Analyzing Thinking Levels in University Courses: Developing Interdisciplinary Frameworks

By Linda Sanders.

Published by The Social Sciences Collection

Format Price
Article: Print $US10.00
Article: Electronic $US5.00

This practice focus article deals with strategies for analyzing the thinking levels of university students and for helping university faculty identify the content and skills they are attempting to teach. University professors tend to teach the way that they were taught, primarily using lecture and written examinations. Many times this results in teaching and learning at only the lowest levels of thinking, knowledge and recall. This article provides ideas for developing frameworks for analyzing both the instruction and the assessment of university courses. Strategies are presented for university professors to analyze the instruction in their courses and the assessment techniques they are using. Suggestions are given for expanding the thinking levels of the students and promoting higher order thinking. In addition, ways of improving the variety and range of instructional techniques and assessments are presented.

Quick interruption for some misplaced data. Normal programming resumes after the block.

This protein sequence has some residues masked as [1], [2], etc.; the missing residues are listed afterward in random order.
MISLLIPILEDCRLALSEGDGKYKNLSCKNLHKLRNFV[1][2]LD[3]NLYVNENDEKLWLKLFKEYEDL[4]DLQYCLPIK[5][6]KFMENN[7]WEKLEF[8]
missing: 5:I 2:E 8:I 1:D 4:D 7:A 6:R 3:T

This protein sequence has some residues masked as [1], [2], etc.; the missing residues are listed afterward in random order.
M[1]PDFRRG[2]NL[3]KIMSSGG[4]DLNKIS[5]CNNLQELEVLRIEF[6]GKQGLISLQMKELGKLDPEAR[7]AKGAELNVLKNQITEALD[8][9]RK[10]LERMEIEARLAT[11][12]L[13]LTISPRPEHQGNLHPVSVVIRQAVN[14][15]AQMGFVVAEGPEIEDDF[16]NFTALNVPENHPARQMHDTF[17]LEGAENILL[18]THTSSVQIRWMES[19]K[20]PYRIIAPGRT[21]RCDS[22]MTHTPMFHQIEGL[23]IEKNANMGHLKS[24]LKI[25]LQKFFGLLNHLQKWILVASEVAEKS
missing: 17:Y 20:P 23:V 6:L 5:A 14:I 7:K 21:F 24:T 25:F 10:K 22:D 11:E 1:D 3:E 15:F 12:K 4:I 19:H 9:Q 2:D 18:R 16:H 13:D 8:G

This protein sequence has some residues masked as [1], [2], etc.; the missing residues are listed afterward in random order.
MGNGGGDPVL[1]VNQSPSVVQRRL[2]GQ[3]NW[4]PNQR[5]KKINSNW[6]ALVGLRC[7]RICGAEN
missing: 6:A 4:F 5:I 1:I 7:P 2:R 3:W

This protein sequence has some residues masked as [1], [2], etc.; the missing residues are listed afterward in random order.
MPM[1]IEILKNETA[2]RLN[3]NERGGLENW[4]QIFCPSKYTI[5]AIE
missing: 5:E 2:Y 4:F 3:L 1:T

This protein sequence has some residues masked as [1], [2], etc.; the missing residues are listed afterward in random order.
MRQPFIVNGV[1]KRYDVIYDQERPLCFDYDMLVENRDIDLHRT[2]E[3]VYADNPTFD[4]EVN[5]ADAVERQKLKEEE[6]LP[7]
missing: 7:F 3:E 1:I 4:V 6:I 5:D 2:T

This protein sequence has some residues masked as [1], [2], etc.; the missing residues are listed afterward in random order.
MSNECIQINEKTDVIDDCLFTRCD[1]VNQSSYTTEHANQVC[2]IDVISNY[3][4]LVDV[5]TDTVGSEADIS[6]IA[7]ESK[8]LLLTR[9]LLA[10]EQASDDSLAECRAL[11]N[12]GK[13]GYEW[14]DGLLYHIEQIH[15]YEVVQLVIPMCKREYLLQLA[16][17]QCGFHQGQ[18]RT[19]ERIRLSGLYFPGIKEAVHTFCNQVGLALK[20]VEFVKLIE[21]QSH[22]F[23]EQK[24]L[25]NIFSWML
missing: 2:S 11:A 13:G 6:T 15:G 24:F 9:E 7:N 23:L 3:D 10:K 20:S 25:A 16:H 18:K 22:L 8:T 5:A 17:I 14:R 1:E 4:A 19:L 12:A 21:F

Keywords: Education, Pedagogy, Instructional Strategies, University Teaching

International Journal of Interdisciplinary Social Sciences, Volume 3, Issue 3, pp.187-192. Article: Print (Spiral Bound). Article: Electronic (PDF File; 521.306KB).

Dr. Linda Sanders

Associate Professor, Education, Auburn University Montgomery, Montgomery, Alabama, USA

Dr. Sanders is an Associate Professor in the School of Education at Auburn University Montgomery, Montgomery, Alabama, USA. She teaches Secondary Education and Foundations of Education Courses, such as Principles of Teaching in Middle and Secondary Schools, Measurement and Evaluation in Teaching, and Child and Adolescent Growth and Development.


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